Mathematical Modelling of Thermal NOX Emissions in Combustion Chambers

  • K. A. Pericleous
  • I. W. Clark
  • N. C. Markatos
Conference paper
Part of the EUROTHERM Seminars book series (EUROTHERM, volume 17)


A mathematical model of combustion in typical burners is presented. The model differs from other similar ones presented by other investigators, in that it features a two-step approach, which allows the calculation of the main exothermic reactions of fuel in air, and of those responsible for the formation of pollutants, specifically nitrogen oxides (NOx) to be performed in tandem. The model uses CFD techniques to compute the flowfield in the burner and transport equations are solved for all relevant reacting species. To ensure industrial relevance all factors affecting combustion performance and heat transfer have been included, i.e. three- dimensionality, an exact representation of geometry, the air swirler, turbulence and radiation.

In the first step, the calculation deals with the combustion of methane in air for which a global, single step reaction is assumed. The limiting effect of turbulence on reaction rate is taken into account using an eddy-break-up model. Radiation between the burner walls, the flame and intervening gas is accounted for using a flux model.

In the second step, the product stream resulting from the first step calculation is analysed to determine the concentrations of O, OH and H radicals, subsequently used in a Zeldovich type scheme to form oxides of nitrogen. The convective and diffusive transport terms of the first step are used to solve conservation equations for N and NO.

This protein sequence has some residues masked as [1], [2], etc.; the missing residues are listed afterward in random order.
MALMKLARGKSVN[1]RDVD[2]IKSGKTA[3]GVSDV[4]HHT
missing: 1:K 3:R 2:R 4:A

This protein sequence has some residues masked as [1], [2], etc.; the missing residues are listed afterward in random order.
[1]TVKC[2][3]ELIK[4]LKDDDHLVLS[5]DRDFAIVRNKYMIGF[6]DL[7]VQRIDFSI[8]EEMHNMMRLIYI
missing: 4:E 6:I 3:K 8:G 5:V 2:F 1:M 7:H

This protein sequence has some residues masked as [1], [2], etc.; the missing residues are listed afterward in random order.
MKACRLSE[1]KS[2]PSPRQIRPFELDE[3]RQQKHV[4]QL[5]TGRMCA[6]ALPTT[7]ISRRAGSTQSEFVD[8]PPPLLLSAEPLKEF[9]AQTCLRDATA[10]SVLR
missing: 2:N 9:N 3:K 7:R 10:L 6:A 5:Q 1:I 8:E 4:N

The paper illustrates the technique in an application to an axial recirculating burner.


Flame Structure Furnace Wall Burner Design Turbulent Exchange Coefficient Furnace Size 
These keywords were added by machine and not by the authors. This process is experimental and the keywords may be updated as the learning algorithm improves.




Empirical expression in combustion model


Species concentration


Turbulent kinetic energy per unit mass, J/kg


Mole fraction


Mass fraction


Ideal gas constant


Reaction rate per unit volume, kgs/m3


Stoichiometric oxidant to fuel ratio


Source term in finite difference equations


Temperature, K


Activation temperature, K

\(\vec v\)

Velocity vector

Greek Symbols


Turbulent exchange coefficient for variable ϕ


Turbulence energy dissipation rate per unit mass, W/kg


Dynamic viscosity, Ns/m2


Density, kg/m3


General dependant variable





Nitrogen oxides










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Copyright information

© Springer-Verlag Berlin, Heidelberg 1991

Authors and Affiliations

  • K. A. Pericleous
    • 1
  • I. W. Clark
    • 2
  • N. C. Markatos
    • 3
  1. 1.Centre for Numerical Modelling and Process AnalysisThames PolytechnicLondonUK
  2. 2.Flomerics Inc.USA
  3. 3.National Technical UniversityAthensGreece

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